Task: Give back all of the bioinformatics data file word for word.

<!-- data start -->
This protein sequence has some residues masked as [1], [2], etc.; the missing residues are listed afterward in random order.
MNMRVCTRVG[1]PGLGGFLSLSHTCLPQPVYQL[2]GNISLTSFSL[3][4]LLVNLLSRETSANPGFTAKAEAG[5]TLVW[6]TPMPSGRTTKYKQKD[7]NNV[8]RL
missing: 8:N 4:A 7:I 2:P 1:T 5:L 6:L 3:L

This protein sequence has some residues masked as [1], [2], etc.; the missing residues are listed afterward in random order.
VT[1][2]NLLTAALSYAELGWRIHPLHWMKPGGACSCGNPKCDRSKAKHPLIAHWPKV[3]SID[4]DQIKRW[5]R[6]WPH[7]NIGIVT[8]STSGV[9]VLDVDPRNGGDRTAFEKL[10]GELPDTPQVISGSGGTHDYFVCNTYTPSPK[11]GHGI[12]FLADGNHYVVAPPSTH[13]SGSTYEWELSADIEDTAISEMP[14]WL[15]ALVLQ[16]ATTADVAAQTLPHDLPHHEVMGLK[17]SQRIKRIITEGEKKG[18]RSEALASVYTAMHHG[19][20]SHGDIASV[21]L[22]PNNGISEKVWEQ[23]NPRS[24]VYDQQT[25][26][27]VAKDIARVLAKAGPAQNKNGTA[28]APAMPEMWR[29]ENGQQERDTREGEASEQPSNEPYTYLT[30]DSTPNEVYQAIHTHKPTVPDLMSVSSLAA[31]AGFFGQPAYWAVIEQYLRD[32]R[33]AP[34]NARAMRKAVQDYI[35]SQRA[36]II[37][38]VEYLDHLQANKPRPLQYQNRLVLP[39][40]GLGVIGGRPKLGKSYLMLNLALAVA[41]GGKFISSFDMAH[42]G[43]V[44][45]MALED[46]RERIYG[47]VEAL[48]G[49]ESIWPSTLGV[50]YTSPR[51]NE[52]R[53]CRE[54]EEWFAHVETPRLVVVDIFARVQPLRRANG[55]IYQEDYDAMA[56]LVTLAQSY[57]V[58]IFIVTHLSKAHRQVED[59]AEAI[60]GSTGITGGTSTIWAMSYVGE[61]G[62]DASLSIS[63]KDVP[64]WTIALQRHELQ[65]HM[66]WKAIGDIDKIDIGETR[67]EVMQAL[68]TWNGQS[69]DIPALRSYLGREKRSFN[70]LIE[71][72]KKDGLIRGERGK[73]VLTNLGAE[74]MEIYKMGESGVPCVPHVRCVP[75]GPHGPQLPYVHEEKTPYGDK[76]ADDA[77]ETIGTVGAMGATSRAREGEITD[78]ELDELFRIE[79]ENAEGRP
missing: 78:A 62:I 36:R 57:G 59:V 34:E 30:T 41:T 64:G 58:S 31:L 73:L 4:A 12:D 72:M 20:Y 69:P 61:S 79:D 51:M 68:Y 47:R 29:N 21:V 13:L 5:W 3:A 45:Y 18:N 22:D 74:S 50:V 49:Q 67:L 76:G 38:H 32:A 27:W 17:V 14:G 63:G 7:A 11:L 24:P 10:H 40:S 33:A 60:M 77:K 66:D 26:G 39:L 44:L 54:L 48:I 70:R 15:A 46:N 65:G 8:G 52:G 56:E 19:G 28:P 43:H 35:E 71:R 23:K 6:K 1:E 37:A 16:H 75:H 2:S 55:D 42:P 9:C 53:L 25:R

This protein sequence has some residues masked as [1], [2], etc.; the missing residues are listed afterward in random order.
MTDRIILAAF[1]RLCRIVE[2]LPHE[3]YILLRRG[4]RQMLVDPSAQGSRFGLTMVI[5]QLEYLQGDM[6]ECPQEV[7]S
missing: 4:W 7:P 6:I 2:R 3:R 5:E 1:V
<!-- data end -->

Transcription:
This protein sequence has some residues masked as [1], [2], etc.; the missing residues are listed afterward in random order.
MNMRVCTRVG[1]PGLGGFLSLSHTCLPQPVYQL[2]GNISLTSFSL[3][4]LLVNLLSRETSANPGFTAKAEAG[5]TLVW[6]TPMPSGRTTKYKQKD[7]NNV[8]RL
missing: 8:N 4:A 7:I 2:P 1:T 5:L 6:L 3:L

This protein sequence has some residues masked as [1], [2], etc.; the missing residues are listed afterward in random order.
VT[1][2]NLLTAALSYAELGWRIHPLHWMKPGGACSCGNPKCDRSKAKHPLIAHWPKV[3]SID[4]DQIKRW[5]R[6]WPH[7]NIGIVT[8]STSGV[9]VLDVDPRNGGDRTAFEKL[10]GELPDTPQVISGSGGTHDYFVCNTYTPSPK[11]GHGI[12]FLADGNHYVVAPPSTH[13]SGSTYEWELSADIEDTAISEMP[14]WL[15]ALVLQ[16]ATTADVAAQTLPHDLPHHEVMGLK[17]SQRIKRIITEGEKKG[18]RSEALASVYTAMHHG[19][20]SHGDIASV[21]L[22]PNNGISEKVWEQ[23]NPRS[24]VYDQQT[25][26][27]VAKDIARVLAKAGPAQNKNGTA[28]APAMPEMWR[29]ENGQQERDTREGEASEQPSNEPYTYLT[30]DSTPNEVYQAIHTHKPTVPDLMSVSSLAA[31]AGFFGQPAYWAVIEQYLRD[32]R[33]AP[34]NARAMRKAVQDYI[35]SQRA[36]II[37][38]VEYLDHLQANKPRPLQYQNRLVLP[39][40]GLGVIGGRPKLGKSYLMLNLALAVA[41]GGKFISSFDMAH[42]G[43]V[44][45]MALED[46]RERIYG[47]VEAL[48]G[49]ESIWPSTLGV[50]YTSPR[51]NE[52]R[53]CRE[54]EEWFAHVETPRLVVVDIFARVQPLRRANG[55]IYQEDYDAMA[56]LVTLAQSY[57]V[58]IFIVTHLSKAHRQVED[59]AEAI[60]GSTGITGGTSTIWAMSYVGE[61]G[62]DASLSIS[63]KDVP[64]WTIALQRHELQ[65]HM[66]WKAIGDIDKIDIGETR[67]EVMQAL[68]TWNGQS[69]DIPALRSYLGREKRSFN[70]LIE[71][72]KKDGLIRGERGK[73]VLTNLGAE[74]MEIYKMGESGVPCVPHVRCVP[75]GPHGPQLPYVHEEKTPYGDK[76]ADDA[77]ETIGTVGAMGATSRAREGEITD[78]ELDELFRIE[79]ENAEGRP
missing: 78:A 62:I 36:R 57:G 59:V 34:E 30:T 41:T 64:G 58:S 31:L 73:L 4:A 12:D 72:M 20:Y 69:P 61:S 79:D 51:M 68:Y 47:R 29:N 21:V 13:L 5:W 3:A 45:Y 18:N 22:D 74:S 50:V 49:Q 67:L 76:G 38:H 32:A 27:W 17:V 14:G 63:G 7:A 11:L 24:P 10:H 40:S 33:A 60:M 77:K 66:D 26:G 39:L 44:L 54:L 48:I 70:R 15:A 46:N 65:G 8:G 52:G 56:E 19:G 28:P 43:H 35:E 71:R 23:K 6:K 1:E 37:A 16:H 75:H 2:S 55:D 42:P 9:C 53:L 25:R

This protein sequence has some residues masked as [1], [2], etc.; the missing residues are listed afterward in random order.
MTDRIILAAF[1]RLCRIVE[2]LPHE[3]YILLRRG[4]RQMLVDPSAQGSRFGLTMVI[5]QLEYLQGDM[6]ECPQEV[7]S
missing: 4:W 7:P 6:I 2:R 3:R 5:E 1:V